WASHINGTON – A hundred people shared personal stories of their housing struggles and called for immediate relief during the The People’s Hearing on Housing in D.C. today. They represent millions of people in cities, suburbs and rural communities nationwide who are suffering under the national housing crisis.
The speakers also joined People’s Action in announcing the launch of a national campaign demanding affordable housing for all. People’s Action is a national network of more than a million people across 30 states working for economic, racial and gender justice.
Congress members including Sen. Bernie Sanders, (VT), Rep. Emanuel Cleaver (MO), and Rep. Jan Schakowsky (IL) also attended The People’s Hearing.
“I don’t think it’s too much to ask that in the richest country in the history of the world, all of our children, all of our people, have safe and affordable housing in which to live. I don’t think that is a radical demand,” Sanders told the crowd at the hearing.
The national housing crisis has reached emergency levels with over 12 million households spending more than half their wages on housing alone. Instead of meeting the challenges of the crisis, elected officials are supporting a budget and tax scam that will only aggravate the situation for low-income, working class and communities of color.
“Congress is giving handouts to the very same billionaires and private equity firms that are gobbling up the housing market and causing rents to skyrocket,” said Tara Raghuveer, Housing Campaign Lead with People’s Action. “Congress just voted for a tax scam that will aggravate the crisis. An emergency situation demands emergency action from Congress.”
Ten years after Wall Street greed crashed the housing market and the U.S. economy, recovery is still being denied to millions of people, especially low income communities of color. Speakers at The People’s Hearing demanded an end to Wall Street profiteering on the backs of families.
"In the wake of 2008, people like me, who were preyed on by big banks and fraudulent lenders, have lost everything,” said Mary Nguyen, of Seattle, Wash. “I grew up with the American Dream of owning a home; I was sold the American nightmare. Meanwhile the banks have done nothing to repay the American people whose wealth they stole. We declare an emergency and we demand emergency action."
Any remotely affordable housing is being snatched up by investors. People of color are disproportionately impacted – the result of decades of policy like real estate redlining and legalized segregation. People of color still bear the worst of the affordable housing crisis.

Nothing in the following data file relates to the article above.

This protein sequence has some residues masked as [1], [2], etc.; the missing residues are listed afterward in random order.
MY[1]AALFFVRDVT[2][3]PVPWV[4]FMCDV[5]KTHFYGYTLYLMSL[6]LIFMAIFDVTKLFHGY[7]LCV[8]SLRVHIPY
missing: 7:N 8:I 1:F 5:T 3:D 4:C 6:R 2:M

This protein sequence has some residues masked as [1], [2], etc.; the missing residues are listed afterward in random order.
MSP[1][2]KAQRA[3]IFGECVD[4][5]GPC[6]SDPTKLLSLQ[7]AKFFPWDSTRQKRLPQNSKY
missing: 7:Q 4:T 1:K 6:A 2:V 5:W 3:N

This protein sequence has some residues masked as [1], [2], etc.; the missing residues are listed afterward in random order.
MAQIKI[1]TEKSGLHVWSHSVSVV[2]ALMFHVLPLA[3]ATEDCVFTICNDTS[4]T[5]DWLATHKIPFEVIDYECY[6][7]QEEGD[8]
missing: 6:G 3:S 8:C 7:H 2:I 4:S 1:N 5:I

“For seniors like me, and for their families, there is a housing crisis in America. I declare a state of emergency and I demand emergency relief that includes massive reinvestment in safe public housing," said Jeliner Jordan, from Chicago, Ill.
Rep. Cleaver condemned the Trump administration and Republicans in Congress for cutting housing programs for the poor and working-class people while “leaning toward helping everybody else – including developers.
“We’ve got to allow our voices to rise, we’ve got to stand up. Don’t let anybody tell us to be quiet. We are going to be noisy until change comes,” Cleaver said.
People’s Action launched a new national housing campaign and announced specific demands for emergency action by Congress on the housing crisis including:
- Direct $1.7 trillion in affordable loans and down payment assistance grants to black and brown households over the next ten years.
- Institute principal reduction for homeowners in targeted neighborhoods who are underwater due to the housing crash.
- End homelessness by providing $12.8 billion annually to create new housing units in impacted areas.
- Introduce a $200 billion Preservation Fund to rehabilitate the 1.2 million existing public housing units.
- Issue an immediate moratorium on selling public housing to private businesses.
Participants at the Hearing were from People’s Action organizations in New York City, Buffalo, New Jersey, Wisconsin (Milwaukee and Wausau), Chicago, Seattle, San Francisco and Los Angeles.
Earlier in the day, People’s Action housing advocates held a silent protest during the House Financial Services subcommittee hearing. The committee members chose to hear from private equity firms and developers instead of people personally experiencing the worst of the housing crisis.